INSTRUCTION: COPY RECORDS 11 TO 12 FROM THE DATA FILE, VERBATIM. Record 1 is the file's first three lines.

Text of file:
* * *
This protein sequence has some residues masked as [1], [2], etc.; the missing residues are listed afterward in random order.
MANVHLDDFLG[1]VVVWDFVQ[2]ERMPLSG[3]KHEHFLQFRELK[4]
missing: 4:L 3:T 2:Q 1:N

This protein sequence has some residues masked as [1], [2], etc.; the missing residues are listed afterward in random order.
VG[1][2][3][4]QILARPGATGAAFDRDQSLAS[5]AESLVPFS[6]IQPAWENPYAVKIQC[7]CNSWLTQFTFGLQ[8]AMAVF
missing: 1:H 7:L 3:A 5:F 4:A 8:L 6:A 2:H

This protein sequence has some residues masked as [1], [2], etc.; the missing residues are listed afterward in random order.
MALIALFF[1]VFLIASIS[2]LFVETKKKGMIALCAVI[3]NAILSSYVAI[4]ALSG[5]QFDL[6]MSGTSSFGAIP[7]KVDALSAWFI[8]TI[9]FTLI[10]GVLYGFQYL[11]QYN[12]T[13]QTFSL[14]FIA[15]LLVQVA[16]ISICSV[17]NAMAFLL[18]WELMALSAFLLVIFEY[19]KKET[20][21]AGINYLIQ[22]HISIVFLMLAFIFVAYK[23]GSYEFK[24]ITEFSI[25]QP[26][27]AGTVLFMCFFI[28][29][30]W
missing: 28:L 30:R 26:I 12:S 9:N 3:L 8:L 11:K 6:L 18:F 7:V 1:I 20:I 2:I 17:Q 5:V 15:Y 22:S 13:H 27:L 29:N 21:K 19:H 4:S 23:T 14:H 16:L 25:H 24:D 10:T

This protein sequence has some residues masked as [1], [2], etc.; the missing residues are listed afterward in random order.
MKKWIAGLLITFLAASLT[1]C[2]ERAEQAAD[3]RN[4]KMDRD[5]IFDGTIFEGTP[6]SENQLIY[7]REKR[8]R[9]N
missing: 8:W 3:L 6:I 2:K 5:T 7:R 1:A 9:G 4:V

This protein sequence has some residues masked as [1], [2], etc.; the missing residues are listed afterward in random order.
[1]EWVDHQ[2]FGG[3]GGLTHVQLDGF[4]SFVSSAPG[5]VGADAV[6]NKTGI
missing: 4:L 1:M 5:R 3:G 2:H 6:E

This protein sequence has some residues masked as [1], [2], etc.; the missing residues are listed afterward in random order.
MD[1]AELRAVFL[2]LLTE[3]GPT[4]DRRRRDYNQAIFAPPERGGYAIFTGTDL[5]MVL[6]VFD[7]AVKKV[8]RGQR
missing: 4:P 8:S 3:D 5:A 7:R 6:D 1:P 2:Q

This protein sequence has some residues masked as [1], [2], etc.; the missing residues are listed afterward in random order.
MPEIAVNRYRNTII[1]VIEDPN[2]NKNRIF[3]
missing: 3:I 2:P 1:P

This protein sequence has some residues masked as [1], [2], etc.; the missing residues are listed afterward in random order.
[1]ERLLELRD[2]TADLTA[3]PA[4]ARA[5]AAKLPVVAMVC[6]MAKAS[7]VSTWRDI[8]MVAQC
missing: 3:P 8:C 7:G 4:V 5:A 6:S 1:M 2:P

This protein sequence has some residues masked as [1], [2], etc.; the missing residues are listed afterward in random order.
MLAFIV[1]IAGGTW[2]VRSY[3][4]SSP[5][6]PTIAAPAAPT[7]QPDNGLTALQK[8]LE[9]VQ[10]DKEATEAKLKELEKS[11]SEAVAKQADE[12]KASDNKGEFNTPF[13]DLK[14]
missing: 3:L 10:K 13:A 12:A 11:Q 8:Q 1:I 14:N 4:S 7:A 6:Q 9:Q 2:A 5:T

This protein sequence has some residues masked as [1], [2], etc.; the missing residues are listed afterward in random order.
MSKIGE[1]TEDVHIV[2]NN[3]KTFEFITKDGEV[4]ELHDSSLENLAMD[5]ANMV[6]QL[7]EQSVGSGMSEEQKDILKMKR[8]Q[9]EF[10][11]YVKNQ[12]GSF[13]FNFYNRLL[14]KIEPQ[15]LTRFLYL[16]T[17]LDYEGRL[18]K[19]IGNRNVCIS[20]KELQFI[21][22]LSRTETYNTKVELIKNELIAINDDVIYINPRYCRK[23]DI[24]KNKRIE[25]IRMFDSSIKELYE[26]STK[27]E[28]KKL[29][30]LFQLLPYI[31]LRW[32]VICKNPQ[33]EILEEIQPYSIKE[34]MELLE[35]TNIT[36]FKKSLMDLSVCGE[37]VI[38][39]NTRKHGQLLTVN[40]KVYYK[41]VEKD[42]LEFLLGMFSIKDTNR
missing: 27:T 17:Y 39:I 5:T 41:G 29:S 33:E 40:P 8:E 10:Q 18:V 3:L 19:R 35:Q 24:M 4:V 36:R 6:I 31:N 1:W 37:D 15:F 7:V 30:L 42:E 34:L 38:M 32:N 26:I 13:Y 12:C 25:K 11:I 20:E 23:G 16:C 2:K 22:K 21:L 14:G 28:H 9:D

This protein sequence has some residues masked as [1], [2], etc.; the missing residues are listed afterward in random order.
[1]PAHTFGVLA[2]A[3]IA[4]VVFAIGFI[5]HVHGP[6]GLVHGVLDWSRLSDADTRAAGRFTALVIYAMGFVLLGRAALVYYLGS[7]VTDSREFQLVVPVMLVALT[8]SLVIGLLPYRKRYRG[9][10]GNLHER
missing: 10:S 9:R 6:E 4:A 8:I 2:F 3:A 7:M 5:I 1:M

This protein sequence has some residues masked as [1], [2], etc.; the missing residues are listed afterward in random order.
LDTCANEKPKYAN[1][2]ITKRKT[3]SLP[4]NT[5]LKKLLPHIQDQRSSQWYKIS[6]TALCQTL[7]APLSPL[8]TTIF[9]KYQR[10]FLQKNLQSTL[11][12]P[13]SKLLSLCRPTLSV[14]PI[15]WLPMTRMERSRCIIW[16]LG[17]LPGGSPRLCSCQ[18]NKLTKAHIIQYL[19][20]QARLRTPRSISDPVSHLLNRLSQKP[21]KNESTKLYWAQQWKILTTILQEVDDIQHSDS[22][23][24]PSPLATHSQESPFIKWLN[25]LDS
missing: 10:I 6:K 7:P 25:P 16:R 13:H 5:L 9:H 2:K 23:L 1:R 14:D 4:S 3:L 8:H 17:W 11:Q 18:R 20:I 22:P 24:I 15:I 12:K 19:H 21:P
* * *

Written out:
This protein sequence has some residues masked as [1], [2], etc.; the missing residues are listed afterward in random order.
[1]PAHTFGVLA[2]A[3]IA[4]VVFAIGFI[5]HVHGP[6]GLVHGVLDWSRLSDADTRAAGRFTALVIYAMGFVLLGRAALVYYLGS[7]VTDSREFQLVVPVMLVALT[8]SLVIGLLPYRKRYRG[9][10]GNLHER
missing: 10:S 9:R 6:E 4:A 8:I 2:F 3:A 7:M 5:I 1:M

This protein sequence has some residues masked as [1], [2], etc.; the missing residues are listed afterward in random order.
LDTCANEKPKYAN[1][2]ITKRKT[3]SLP[4]NT[5]LKKLLPHIQDQRSSQWYKIS[6]TALCQTL[7]APLSPL[8]TTIF[9]KYQR[10]FLQKNLQSTL[11][12]P[13]SKLLSLCRPTLSV[14]PI[15]WLPMTRMERSRCIIW[16]LG[17]LPGGSPRLCSCQ[18]NKLTKAHIIQYL[19][20]QARLRTPRSISDPVSHLLNRLSQKP[21]KNESTKLYWAQQWKILTTILQEVDDIQHSDS[22][23][24]PSPLATHSQESPFIKWLN[25]LDS
missing: 10:I 6:K 7:P 25:P 16:R 13:H 5:L 9:H 2:K 23:L 1:R 14:D 4:S 3:L 8:H 17:W 11:Q 18:R 20:I 22:P 24:I 15:I 12:K 19:H 21:P